Further sightings of Bittern brought more joy at Cheshunt, early on, but they were to be the last. All the usual suspects were seen at Barnes. Goldeneye were still present everywhere, but the end of the month saw Smew and Goosander depart. Bullfinch; Oystercatcher; Redshank; Red-legged Partridge; the first Sand Martin and the last Redwing were all noted at Amwell. Cetti's Warbler and Chiffchaff were now very vocal and starting to show well.

Water Vole
Emperor Moth
The first Water Vole of the year was seen at Rye Meads, early in the month. A Mink popped up at Cheshunt on the 20th. Emperor and Oak Beauty Moths were a delight to see at Amwell. The first butterflies, Red Admiral and Small Tortoiseshell, started to appear, at Cheshunt. Crocus (4th) and Bluebells (20th) flowered at Cheshunt, while Primrose appeared at Barnes (25th). Hawthorn bloomed in most places from the 10th.

Hawthorn
April:
The start of this month saw the UK rather unsettled. However, it was followed by fine weather with some very warm days, with plenty of sunshine across many areas. Though the final six days of the month were unsettled and cold, with some sharp frosts. Sunshine was well above normal in most areas, making it the sunniest April in a series from 1929. Warm still conditions, combined with traffic fumes, pollution from Europe and Saharan dust were all factors, with eastern and southeast England most affected.

Apart from the highlight of travelling to Spain, I was also able to get out and about a further five times this month. I paid my usual three visits to Amwell, went down to Rainham again and lastly, travelled down to see what was about in London Zoo.

Black-necked Grebes
Black-necked Weaver at London Zoo
The last Goldeneye bade us farewell, from Amwell (7th). A lovely pair of Black-necked Grebes showed up instead, mid-month. Amwell also saw the first Common Terns and Swallows arriving. They were soon followed by Blackcap; Sedge Warbler and Whitethroat. Little Ringed Plovers joined a pair of nesting Oystercatchers here, towards the end of the month. Bearded Tit; Spoonbill and Wheatear were the highlights at Rainham. It was the usual fare at London Zoo, although I did come away with some reasonably good photos. A Bluethroat briefly turned up at Amwell, mid-month but it was to be my only ‘twitch’ of the year. Unfortunately, I ‘dipped’, as it flew before I arrived. That’s mainly the reason why I don’t ‘twitch’.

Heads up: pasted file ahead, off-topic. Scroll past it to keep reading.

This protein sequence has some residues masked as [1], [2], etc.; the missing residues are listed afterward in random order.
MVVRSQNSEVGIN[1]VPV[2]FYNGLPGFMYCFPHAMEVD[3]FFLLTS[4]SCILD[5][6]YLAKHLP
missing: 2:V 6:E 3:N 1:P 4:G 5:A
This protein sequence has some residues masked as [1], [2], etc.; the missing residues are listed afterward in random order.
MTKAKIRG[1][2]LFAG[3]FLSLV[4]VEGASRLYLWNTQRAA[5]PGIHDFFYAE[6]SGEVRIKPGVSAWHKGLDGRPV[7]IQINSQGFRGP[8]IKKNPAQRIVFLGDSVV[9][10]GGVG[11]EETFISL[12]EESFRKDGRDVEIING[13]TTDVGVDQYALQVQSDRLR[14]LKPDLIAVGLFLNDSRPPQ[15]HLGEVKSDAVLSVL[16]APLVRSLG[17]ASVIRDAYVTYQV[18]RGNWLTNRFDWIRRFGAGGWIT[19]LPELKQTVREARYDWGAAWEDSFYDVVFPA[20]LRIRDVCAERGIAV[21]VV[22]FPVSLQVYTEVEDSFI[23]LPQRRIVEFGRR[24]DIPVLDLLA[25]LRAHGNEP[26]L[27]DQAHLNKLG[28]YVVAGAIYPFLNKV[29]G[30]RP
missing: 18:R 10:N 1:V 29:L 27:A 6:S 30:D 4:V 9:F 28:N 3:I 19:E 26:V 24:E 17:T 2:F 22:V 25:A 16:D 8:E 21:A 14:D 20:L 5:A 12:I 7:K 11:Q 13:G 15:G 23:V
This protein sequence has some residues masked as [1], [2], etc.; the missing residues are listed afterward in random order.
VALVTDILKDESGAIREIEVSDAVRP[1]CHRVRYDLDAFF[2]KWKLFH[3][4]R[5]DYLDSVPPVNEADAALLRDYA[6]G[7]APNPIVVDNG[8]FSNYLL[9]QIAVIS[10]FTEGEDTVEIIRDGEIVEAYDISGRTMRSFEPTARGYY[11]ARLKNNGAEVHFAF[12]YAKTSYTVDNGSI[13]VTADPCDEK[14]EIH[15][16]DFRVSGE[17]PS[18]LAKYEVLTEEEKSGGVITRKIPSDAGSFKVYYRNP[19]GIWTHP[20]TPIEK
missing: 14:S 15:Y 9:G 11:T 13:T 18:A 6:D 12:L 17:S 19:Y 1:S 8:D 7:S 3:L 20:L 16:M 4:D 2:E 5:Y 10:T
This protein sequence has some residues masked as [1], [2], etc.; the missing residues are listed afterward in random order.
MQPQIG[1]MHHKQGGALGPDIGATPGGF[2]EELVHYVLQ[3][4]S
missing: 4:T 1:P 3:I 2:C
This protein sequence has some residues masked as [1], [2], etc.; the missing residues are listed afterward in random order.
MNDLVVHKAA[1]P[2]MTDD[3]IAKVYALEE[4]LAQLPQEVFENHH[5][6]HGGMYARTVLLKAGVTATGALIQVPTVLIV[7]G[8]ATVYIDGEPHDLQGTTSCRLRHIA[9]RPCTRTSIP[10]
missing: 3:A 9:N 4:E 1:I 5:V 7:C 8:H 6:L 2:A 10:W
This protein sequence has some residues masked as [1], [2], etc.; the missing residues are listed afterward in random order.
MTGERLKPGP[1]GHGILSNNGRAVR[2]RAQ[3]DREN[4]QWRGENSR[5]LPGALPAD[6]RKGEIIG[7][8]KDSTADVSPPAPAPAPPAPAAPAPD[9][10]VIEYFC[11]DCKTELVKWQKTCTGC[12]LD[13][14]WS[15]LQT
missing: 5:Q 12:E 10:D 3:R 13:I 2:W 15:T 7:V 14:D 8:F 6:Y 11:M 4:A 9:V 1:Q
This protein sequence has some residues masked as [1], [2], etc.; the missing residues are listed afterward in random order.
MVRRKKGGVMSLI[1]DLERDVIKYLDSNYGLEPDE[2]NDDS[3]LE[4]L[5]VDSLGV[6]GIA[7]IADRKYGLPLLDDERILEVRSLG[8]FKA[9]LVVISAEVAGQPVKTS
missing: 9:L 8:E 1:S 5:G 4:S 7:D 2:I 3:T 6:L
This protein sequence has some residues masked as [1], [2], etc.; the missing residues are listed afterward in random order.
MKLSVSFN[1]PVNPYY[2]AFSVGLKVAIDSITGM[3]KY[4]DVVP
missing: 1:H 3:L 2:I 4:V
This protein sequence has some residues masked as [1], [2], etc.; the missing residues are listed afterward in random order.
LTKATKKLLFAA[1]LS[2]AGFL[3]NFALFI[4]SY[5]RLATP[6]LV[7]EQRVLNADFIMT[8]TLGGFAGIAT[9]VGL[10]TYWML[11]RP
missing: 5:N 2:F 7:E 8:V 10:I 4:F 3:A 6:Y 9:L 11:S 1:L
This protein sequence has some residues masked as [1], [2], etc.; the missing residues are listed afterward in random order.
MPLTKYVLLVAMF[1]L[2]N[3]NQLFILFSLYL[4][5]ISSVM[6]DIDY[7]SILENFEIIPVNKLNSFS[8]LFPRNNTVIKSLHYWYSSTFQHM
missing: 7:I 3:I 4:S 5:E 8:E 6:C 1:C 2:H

Weasel
Bluebells
Common Lizards were basking in the Rainham sunshine. Weasels were also seen here and again at Amwell. Further butterflies appeared: Brimstone; Comma; Common Blue; Orange Tip; Peacock and Speckled Wood were all in-flight. It was the season for Bee-fly. Various Ladybirds appeared, in some numbers. I was also plagued by Midges, which continued to annoy me for most of the rest of the year! A lovely Ruby-tailed Wasp posed for me at Amwell. Daffodils were now blooming everywhere, while the first Bluebells started to appear.

Hoopoe
Beech Marten
However, Spain took the honours this month. It was a feast of wildlife, at two venues – Coto Doñana and Extremadura. Too many highlights to list here but a special mention goes to Bee-eater; Great and Little Bustard; Hoopoe; Iberian Magpie; Quail; Savi’s and Dartford Warbler; Serin and Woodchat Shrike. Also seen here were Beech Marten and Spanish Festoon, plus fields of lovely Poppies everywhere.

May:
May was another unsettled month, with spells of rain. And, although there was some fine spring-like weather at times, it never really became settled. There were no notable warm spells, so it ended up being a rather cool and wet month overall. It was the coldest May since 1996.

Norfolk in May
Black Swan
By now, I was getting the distinct impression that the weather, this year, wasn't going to be as good, overall, as last year. However, undaunted, I ventured out a further six times this month, with three visits to Amwell again and one each to Cheshunt, Norfolk and the first visit to my local patch in Sawbridgeworth.

Norfolk was supposed to be the highlight this month, but terrible weather spoiled all three days. In between the numerous rain showers, I managed to spot delights like Avocet; Black-tailed Godwit; Dunlin; Redshank; Willow Warbler and, oddly, a Black Swan. Chinese Water Deer and a Weasel were also seen.

Brent Goose
Reed Warbler